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Re: EOT & DMCA concerns

From: Thomas Lord <lord@emf.net>
Date: Wed, 05 Aug 2009 14:15:53 -0700
To: Thomas Phinney <tphinney@cal.berkeley.edu>
Cc: Jonathan Kew <jonathan@jfkew.plus.com>, Sylvain Galineau <sylvaing@microsoft.com>, John Daggett <jdaggett@mozilla.com>, www-font <www-font@w3.org>
Message-Id: <1249506953.7510.83.camel@dell-desktop.example.com>
On Wed, 2009-08-05 at 13:38 -0700, Thomas Phinney wrote:
> On Wed, Aug 5, 2009 at 12:48 PM, Thomas Lord<lord@emf.net> wrote:
> > On Wed, 2009-08-05 at 12:28 -0700, Thomas Phinney wrote:
> >> On Wed, Aug 5, 2009 at 12:06 PM, Thomas Lord<lord@emf.net> wrote:
> >>
> >> > The proponents argue for EOTL with same-origin+CORS.
> >> > The rationales:
> >> >
> >> > 1) A required conversion step by authors
> >> > acts as a low garden wall.
> >>
> >> I have never heard this argument until now, and I do not believe that
> >> font vendors are concerned about that particular direction of usage.
> >
> > It's come up quite a bit.   The two
> > "conversion step" rationales are the
> > entire basis for some parties saying
> > "no TTF/OTF -- no `raw' fonts".
> 
> No, the first step as a protection has not come up, and the first
> conversion step is neither a rationale nor a basis for anything I've
> seen discussed. It's just a necessity in order to put up the fence of
> a second step, coming back the other way. (It's true that a garden
> fence may make it harder to get *out* of your garden, but unless you
> have pets or small children it usually isn't the point.)

I believe that your recollection or understanding
of earlier discussion is mistaken... there was talk
about not making it "too easy" to copy a font
from Desktop to web.  It hardly matters, though, 
since you agree that at least on the download side
conversion would be needed and that is intended 
as a garden wall.   Free fonts provide a strong 
incentive to automate away any user awareness or
hassle in that conversion step.  There won't be a 
garden wall.  (Yes, I also respond to your "what comes
pre-installed" notion, below.)



> Retail font vendors are very concerned about web fonts chewing into
> their desktop font revenue, 

I get that.   There is a problem for them here
in that ANY web font Recommendation poses that 
risk.  The difference in risk between TTF/OTF and 
EOTL is diminishingly small.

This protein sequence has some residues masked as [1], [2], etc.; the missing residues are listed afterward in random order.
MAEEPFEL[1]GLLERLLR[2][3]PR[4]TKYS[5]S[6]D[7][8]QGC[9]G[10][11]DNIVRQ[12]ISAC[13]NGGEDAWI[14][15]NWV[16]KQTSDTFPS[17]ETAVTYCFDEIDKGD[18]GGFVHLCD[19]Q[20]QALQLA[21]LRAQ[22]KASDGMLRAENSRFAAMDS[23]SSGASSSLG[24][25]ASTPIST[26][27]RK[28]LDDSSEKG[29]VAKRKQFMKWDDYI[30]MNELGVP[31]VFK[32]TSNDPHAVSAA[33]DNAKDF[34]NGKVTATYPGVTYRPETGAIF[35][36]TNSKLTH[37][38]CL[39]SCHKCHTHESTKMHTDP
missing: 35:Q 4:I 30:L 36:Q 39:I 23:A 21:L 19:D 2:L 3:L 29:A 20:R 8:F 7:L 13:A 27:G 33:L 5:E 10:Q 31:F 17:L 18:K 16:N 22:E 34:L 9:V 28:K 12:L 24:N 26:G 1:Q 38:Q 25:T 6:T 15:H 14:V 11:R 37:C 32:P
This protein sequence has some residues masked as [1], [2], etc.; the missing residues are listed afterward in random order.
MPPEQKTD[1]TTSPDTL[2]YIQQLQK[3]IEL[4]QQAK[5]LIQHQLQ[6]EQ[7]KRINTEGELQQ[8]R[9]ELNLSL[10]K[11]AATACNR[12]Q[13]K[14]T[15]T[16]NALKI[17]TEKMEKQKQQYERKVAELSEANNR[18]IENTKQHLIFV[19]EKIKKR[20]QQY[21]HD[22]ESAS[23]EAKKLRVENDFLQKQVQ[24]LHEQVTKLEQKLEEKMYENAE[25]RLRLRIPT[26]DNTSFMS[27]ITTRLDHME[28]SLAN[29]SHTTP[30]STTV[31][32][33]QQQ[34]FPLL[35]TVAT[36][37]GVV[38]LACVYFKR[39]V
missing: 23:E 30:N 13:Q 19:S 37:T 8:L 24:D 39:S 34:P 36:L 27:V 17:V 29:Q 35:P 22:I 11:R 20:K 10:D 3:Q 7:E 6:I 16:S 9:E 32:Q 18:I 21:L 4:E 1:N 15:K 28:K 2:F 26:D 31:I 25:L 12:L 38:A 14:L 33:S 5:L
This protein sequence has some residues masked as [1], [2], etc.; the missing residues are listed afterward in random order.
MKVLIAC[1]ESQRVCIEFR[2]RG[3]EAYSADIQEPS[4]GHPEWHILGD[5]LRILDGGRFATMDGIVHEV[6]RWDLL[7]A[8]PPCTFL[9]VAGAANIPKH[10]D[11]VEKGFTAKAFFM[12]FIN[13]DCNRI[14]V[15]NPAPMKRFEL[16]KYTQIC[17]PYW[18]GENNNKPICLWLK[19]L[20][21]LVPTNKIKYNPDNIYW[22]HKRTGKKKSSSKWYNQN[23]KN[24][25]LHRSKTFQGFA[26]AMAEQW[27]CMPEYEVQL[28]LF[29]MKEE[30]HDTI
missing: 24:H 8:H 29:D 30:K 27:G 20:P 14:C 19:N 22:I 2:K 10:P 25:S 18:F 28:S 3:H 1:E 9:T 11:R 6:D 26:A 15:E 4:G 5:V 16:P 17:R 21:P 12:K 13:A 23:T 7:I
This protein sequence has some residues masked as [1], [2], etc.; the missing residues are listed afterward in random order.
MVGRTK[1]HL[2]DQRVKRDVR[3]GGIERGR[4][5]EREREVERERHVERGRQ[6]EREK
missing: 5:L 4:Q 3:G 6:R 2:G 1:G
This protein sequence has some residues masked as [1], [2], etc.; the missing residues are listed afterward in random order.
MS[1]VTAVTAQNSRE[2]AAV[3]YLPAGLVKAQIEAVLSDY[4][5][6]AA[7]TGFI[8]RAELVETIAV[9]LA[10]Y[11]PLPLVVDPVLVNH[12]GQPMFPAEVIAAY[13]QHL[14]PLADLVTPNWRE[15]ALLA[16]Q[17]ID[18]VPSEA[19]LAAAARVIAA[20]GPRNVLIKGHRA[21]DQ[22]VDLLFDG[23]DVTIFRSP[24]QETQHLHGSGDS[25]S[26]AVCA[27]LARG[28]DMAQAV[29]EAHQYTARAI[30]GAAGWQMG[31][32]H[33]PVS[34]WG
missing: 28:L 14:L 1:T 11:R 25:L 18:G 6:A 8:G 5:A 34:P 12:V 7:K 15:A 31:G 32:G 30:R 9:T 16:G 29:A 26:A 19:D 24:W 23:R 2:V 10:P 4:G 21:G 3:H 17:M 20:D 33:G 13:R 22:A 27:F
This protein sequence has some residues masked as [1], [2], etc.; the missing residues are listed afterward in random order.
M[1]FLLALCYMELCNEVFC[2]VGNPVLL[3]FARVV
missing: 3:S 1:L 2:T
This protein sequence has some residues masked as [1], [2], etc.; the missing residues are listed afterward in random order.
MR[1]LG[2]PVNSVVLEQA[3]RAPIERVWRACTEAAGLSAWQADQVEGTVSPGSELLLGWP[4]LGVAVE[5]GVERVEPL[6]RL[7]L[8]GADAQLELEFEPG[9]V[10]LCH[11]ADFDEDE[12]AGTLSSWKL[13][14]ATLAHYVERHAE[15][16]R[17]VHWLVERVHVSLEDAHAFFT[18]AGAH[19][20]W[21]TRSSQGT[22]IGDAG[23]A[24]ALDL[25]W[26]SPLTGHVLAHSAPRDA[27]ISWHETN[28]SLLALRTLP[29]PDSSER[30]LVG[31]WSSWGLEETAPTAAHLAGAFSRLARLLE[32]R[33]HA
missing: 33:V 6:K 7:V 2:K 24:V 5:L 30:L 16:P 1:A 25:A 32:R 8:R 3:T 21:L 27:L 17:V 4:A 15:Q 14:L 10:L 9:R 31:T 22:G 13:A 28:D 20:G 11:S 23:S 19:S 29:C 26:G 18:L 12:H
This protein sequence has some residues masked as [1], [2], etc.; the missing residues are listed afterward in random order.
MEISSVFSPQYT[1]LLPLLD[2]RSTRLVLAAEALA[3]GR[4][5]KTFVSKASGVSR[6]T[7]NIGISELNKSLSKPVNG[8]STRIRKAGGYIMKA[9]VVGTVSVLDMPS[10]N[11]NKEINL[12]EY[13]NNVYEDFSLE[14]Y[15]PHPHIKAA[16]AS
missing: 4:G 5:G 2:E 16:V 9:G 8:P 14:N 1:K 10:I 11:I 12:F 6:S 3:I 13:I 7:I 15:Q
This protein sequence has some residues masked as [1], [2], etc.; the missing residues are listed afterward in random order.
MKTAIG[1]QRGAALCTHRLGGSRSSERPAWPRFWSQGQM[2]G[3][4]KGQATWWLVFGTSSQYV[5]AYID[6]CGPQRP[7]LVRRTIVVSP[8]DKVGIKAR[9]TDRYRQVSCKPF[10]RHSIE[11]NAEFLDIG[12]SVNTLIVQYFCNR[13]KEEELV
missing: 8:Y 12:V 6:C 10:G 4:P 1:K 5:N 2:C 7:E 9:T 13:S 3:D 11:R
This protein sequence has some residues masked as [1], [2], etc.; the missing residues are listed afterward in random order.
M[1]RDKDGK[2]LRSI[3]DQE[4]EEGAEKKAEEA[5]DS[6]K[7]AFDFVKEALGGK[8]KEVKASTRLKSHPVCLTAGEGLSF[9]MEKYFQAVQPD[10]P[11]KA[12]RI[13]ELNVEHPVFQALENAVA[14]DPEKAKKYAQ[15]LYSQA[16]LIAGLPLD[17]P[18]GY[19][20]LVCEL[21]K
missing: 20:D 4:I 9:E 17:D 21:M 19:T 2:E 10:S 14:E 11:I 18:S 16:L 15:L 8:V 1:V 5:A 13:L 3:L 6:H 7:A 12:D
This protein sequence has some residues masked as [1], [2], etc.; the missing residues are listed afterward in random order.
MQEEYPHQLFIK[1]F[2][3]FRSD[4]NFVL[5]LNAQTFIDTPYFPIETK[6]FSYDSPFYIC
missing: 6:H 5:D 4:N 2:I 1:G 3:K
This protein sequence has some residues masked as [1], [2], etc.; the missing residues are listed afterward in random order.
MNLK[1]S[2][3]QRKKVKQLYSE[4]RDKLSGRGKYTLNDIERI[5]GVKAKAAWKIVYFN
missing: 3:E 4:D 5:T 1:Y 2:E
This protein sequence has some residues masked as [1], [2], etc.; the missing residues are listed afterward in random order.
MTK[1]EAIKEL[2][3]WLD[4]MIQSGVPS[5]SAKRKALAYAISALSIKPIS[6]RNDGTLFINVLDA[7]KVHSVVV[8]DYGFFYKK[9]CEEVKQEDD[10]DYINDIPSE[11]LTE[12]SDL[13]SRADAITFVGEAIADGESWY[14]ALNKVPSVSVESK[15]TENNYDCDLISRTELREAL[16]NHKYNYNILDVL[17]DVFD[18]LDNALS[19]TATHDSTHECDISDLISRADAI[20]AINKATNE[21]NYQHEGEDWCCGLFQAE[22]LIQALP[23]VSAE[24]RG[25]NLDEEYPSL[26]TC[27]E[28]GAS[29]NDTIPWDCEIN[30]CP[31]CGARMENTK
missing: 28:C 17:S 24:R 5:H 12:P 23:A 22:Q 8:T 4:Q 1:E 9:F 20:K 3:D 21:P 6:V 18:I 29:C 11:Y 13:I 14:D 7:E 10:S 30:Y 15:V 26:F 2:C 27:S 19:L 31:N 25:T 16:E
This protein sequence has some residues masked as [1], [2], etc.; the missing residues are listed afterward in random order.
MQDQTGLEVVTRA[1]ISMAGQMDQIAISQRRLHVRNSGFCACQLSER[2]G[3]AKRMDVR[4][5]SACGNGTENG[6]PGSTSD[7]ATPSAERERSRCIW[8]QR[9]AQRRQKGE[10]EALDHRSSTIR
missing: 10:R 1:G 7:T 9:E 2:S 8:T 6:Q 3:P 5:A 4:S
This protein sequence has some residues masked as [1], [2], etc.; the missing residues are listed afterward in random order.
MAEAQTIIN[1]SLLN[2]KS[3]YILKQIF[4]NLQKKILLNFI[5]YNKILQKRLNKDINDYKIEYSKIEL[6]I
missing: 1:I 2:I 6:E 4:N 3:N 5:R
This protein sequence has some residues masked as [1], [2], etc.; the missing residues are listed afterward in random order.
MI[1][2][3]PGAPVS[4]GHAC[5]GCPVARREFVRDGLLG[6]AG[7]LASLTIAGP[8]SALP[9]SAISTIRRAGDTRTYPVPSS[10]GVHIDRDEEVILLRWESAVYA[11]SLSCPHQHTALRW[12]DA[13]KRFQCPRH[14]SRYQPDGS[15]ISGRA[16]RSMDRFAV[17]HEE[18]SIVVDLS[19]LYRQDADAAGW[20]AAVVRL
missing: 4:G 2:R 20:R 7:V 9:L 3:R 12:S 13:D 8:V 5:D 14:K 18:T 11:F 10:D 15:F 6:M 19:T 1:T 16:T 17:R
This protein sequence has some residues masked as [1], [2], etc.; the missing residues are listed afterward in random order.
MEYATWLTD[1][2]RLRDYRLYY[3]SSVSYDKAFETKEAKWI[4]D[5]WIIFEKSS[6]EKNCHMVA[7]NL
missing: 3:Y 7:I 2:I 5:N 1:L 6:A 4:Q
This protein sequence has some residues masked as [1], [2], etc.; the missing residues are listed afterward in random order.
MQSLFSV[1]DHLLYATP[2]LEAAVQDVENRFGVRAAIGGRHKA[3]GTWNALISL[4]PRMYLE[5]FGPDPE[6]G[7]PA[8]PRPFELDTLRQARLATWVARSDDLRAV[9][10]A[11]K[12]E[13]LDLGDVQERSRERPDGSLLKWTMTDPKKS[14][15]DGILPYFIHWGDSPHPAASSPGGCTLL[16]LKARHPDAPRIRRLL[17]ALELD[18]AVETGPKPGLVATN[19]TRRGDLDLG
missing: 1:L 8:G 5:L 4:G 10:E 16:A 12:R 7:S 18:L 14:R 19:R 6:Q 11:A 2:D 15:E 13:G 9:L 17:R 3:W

Every other media industry has faced similar
problems, dealing with them to varying degrees
of success and failure.   Every media market
has shown varying degrees of success in 
discovering new business models to replace the 
old.



> because the latter is their main source of
> revenue. Broadly speaking, they haven't even *considered* the question
> their existing revenue source (desktop fonts) chewing into the
> hypothetical future revenue which is about to go up from zero.

Again, I think your recollection or understanding
of past discussion is mistaken but the particularly
narrow distinction you're making is not critical
to my argument.


> Arguably, they *ought* to be worried. But they pretty much universally
> are not, so far. Maybe some of them would be if they thought about it
> more.

I think that they are in a difficult spot, in
terms of their business model.  My suggestion 
to them would be to plan to go after any and all
mass-scale unauthorized redistribution sites and,
at the same time, to make it inexpensive and easy
to buy for authorized use.  A web font recommendation
can help with that by creating excitement among 
users for fonts.  They might want to consider 
partnering with "vertical" services - e.g., ma and
pa use some web service to design their own anniversary 
party invitations and, in that transaction, a font 
or fonts are included.

Meanwhile, just as it ever was, large scale 
commercial uses of fonts requires policing.


> >> What UA maker or desktop OS vendor has
> >> said they want to or are even willing to "automate the conversion
> >> step" back to desktop fonts for users downloading web fonts?
> >
> > I'll write some code for the web-to-desktop case,
> > if it comes to that.
> 
> I'm concerned with what's bundled with the Mac and Windows OSes, not
> with what third parties do. The fact that conversion code will exist
> and even be widely available is not the issue, just whether it's built
> in.

Why do you think that that distinction is important?
I don't see it.

It's (perhaps) interesting that, no matter what, 
downloading some font you see used on a page is 
not something that will be automatic.  Many pages
use CSS, by way of analogy, yet if I want to look at the
CSS of a page I must first look at the page source,
find the URL of the CSS, and then cut and paste.
Perhaps - a big maybe - browsers will eventually have
some menu options for "Download font", "Download CSS", 
etc.  That could be a nice feature!  Even then I 
have trouble believing people would commonly use these
features.

Aside from sites explicitly designed to encourage 
sharing fonts, therefore, I have some trouble believing
there will be much font downloading going on.  When 
I really want to riff off CSS that someone else wrote
I usually go to a site that distributes freely licensed
CSS.

But we digress:

Font downloading, to whatever degree it occurs, will
occur to more or less that same degree no matter what
the format is.  I sense from what you wrote above that you
want to say that if the format is not TTF/OTF that this
will somehow put a big dent in the total amount of 
downloading, in part because Windows won't ship with a 
pre-installed automatic converter.  What can I say other
than that seems to be an extremely tenuous claim.  
The experience of every other media type is that any such
barrier is unlikely to hold or make much difference.

-t
Received on Wednesday, 5 August 2009 21:16:35 GMT

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